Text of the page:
Figuring the market impact of a major media event on a market is no easy task, but the beef industry is working through another crisis brought on by coverage of lean finely textured beef as an unwanted additive. Glynn Tonsor, agricultural economist, Kansas State University, looked at the impact of media attention on the issue seeking parallels to events in the past. His aim is to determine just how long the LFTB blow-up could impact prices.
Tonsor notes that the $40 per hundredweight pull back in fresh 50% lean processing beef values has gotten the industry's attention, which triggers interest in how long economics of the issue may stick around.
He adds that other factors can impact meat values from medical journal articles discussing issues including cholesterol, zinc or iron in diets; media attention to high-protein, low-carb diets; meat recall announcements from USDA; and media attention on animal care. "In short, increases in this type of information received by the public has led to impacts on aggregate meat demand which typically is estimated to last one or perhaps two quarters," he says.
To get a better handle on the potential impact, Tonsor looked for another media-hyped incident and came up with H1N1 flu which faced the hog industry in 2009. He notes the parallels including a catchy media name for the problem - swine flu - which was in no way accurate, but persisted.
"Narrowly, both the H1N1 and LFTB cases are characterized by extensive media attention involving debated and prevalently circulated and "catchy" phrases. Moreover, both cases involve situations where several industry experts contend there is not "scientific basis" for public concern yet the phrase "perception is reality" is prudently applicable when examining economic implications," he says.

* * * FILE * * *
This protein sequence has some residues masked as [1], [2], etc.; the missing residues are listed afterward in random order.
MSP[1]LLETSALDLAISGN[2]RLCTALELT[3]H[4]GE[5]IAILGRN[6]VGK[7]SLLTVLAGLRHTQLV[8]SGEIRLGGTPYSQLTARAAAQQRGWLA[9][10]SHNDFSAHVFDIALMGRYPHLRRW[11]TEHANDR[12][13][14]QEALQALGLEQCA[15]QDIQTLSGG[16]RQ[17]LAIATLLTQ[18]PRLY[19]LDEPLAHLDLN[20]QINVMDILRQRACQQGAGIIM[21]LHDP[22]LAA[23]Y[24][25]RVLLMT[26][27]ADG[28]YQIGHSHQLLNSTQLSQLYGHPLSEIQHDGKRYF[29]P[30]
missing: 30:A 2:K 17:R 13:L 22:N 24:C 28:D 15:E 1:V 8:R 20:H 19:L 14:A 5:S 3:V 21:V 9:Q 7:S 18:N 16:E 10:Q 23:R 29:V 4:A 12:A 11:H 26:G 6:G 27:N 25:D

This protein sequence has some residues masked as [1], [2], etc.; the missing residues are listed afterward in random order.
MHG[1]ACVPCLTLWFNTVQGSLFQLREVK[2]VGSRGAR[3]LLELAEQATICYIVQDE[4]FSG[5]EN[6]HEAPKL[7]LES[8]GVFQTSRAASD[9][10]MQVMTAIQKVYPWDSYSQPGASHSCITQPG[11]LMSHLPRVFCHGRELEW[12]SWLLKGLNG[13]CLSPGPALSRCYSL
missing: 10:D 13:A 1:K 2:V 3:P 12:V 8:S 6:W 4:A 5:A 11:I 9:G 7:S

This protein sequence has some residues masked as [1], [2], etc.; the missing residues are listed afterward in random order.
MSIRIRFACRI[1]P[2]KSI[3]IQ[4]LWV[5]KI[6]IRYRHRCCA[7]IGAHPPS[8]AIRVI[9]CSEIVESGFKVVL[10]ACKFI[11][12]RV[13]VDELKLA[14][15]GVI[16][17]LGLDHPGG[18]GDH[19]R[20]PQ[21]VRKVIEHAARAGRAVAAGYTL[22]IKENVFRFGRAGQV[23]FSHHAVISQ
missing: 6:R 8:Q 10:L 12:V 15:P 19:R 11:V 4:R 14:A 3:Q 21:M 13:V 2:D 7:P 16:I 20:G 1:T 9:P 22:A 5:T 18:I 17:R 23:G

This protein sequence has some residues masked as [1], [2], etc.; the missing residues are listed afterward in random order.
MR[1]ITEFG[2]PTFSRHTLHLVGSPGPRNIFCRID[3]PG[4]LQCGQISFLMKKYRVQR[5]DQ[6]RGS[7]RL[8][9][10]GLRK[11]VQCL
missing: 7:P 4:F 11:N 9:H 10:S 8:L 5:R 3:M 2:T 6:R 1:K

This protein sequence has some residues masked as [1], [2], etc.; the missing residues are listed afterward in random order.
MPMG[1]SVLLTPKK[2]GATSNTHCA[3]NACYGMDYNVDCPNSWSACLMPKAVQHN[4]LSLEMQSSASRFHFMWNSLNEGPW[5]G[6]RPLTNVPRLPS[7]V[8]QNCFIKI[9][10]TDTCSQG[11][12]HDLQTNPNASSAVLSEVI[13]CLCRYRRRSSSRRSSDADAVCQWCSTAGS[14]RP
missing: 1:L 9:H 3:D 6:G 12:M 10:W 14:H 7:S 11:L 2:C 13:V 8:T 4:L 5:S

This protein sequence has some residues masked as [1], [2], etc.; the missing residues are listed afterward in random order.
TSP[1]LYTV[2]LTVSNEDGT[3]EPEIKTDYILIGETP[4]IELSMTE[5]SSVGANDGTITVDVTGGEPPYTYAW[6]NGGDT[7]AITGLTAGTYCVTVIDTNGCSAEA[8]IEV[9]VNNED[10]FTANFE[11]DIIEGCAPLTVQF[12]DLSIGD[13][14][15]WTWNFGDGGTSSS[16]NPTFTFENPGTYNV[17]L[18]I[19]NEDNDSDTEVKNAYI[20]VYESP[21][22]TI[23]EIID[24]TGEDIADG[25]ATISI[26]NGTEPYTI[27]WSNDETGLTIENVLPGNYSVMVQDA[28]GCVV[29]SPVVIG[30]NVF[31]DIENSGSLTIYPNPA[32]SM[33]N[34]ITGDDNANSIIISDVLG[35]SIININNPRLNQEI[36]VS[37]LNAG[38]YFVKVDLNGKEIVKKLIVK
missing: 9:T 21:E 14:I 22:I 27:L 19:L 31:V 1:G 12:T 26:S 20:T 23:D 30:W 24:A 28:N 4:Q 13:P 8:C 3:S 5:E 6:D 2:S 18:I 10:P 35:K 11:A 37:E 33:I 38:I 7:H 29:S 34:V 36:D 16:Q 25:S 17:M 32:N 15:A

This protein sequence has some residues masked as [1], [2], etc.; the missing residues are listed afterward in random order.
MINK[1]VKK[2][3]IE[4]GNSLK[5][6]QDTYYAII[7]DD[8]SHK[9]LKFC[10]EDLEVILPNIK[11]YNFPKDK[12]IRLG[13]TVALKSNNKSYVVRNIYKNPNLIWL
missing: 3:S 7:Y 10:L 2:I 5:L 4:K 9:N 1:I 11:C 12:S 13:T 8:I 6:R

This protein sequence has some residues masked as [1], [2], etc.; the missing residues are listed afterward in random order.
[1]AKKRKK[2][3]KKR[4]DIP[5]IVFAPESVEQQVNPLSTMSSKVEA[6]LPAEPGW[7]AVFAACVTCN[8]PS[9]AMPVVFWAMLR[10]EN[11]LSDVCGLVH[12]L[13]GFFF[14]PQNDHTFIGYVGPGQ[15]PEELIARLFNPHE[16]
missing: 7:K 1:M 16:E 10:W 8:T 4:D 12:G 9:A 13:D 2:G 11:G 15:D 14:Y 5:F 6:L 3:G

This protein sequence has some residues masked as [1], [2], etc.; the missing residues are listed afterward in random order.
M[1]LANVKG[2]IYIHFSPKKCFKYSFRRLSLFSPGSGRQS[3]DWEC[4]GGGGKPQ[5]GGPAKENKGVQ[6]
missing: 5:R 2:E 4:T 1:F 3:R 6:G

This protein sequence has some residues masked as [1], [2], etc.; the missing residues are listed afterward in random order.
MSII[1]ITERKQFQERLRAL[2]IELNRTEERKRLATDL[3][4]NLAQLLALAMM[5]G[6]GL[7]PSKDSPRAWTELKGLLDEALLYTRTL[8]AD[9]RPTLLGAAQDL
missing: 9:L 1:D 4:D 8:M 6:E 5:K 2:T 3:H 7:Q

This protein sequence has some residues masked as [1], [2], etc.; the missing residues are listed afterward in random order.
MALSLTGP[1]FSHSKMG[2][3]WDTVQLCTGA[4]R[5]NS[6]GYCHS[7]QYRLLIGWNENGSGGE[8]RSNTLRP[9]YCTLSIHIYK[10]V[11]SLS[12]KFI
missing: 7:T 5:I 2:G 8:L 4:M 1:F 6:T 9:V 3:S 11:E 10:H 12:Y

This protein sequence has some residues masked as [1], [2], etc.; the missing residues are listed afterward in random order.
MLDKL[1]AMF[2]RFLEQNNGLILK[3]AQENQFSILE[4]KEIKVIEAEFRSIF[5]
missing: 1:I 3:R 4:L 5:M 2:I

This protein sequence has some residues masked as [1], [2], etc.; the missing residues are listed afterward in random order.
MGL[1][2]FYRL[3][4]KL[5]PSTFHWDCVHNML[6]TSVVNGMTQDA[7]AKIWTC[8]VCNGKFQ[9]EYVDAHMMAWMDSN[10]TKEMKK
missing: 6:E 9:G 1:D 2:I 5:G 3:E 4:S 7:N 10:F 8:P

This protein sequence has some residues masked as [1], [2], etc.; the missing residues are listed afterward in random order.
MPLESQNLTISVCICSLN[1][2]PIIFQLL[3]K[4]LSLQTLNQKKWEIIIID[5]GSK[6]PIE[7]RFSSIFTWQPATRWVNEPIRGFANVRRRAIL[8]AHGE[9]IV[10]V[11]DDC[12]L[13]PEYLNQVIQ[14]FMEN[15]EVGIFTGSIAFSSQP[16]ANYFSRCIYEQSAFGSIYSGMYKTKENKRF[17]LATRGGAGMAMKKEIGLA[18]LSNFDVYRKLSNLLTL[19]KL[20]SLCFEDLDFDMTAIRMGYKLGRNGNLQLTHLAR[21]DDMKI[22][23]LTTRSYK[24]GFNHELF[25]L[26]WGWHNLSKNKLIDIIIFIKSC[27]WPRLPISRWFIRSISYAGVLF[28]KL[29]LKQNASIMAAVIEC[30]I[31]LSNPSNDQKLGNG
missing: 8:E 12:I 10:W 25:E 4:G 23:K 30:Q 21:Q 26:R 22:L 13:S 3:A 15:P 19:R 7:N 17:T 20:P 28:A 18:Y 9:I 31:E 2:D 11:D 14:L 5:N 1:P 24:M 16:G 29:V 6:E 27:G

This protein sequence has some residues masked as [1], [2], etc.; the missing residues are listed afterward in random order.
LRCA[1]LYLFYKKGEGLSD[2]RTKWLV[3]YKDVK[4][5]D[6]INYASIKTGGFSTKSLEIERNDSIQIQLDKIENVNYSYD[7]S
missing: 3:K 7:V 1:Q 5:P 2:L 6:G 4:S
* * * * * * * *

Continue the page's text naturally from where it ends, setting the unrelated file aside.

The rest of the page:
Tonsor notes one study showed the H1N1 flare-up had adverse economic impacts that lasted about four months. Based on his review of literature, Tonsor says the impact of LFTB could span from three to six months.
And he adds: " The second thing to recognize is the supply-side response and implications. Narrowly, even after any demand impact and associated media coverage subsides one may expect the LFTB situation to have longer-lasting impacts on the industry "behind the scenes." The statements by various retail customers indicating they will no longer procure beef from users of LFTB, the possible introduction of additional product labeling, etc. suggests the odds of returning to pre-March 2012 practices in the production of ground beef are rather remote."
Tonsor concludes that consumers have the right to influence how food is produced. "After all economic value is derived by providing willing buyers with product they desire. Importantly however, this LFTB situation is yet another example where at least this economist thinks all of society would be better served if collectively we each better appreciated the phrase 'there is no free lunch' which is frequently used among my colleagues."